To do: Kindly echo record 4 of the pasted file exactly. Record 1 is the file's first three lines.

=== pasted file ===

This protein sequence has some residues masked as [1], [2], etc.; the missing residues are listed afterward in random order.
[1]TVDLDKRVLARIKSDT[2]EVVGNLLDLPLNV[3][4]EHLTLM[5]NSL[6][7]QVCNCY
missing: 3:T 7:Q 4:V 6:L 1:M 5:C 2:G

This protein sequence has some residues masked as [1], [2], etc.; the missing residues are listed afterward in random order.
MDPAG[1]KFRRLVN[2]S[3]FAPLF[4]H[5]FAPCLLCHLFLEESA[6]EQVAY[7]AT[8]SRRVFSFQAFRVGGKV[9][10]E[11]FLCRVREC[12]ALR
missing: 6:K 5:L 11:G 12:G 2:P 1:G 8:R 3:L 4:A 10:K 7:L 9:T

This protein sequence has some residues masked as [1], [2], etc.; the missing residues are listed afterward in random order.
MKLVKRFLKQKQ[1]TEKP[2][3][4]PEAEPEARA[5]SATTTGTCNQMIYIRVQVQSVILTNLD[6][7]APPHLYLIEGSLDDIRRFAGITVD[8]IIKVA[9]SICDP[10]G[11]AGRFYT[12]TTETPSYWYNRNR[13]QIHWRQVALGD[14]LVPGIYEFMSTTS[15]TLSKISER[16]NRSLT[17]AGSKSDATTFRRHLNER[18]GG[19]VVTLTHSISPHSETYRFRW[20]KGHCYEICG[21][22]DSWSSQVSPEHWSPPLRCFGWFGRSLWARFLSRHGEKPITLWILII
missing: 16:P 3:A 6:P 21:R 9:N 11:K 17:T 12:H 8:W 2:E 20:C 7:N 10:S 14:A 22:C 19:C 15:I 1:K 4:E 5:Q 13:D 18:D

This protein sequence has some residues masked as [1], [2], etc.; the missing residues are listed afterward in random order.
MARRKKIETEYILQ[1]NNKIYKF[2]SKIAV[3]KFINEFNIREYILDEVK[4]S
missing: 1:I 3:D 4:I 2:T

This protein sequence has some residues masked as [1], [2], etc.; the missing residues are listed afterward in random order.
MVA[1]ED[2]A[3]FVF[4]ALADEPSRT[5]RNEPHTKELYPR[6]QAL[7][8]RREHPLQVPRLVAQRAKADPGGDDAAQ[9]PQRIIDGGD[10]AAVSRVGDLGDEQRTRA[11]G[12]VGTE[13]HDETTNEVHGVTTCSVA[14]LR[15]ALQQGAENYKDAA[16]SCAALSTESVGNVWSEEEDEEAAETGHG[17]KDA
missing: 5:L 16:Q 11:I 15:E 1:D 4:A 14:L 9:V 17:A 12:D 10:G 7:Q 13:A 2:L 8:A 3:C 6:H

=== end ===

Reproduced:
This protein sequence has some residues masked as [1], [2], etc.; the missing residues are listed afterward in random order.
MARRKKIETEYILQ[1]NNKIYKF[2]SKIAV[3]KFINEFNIREYILDEVK[4]S
missing: 1:I 3:D 4:I 2:T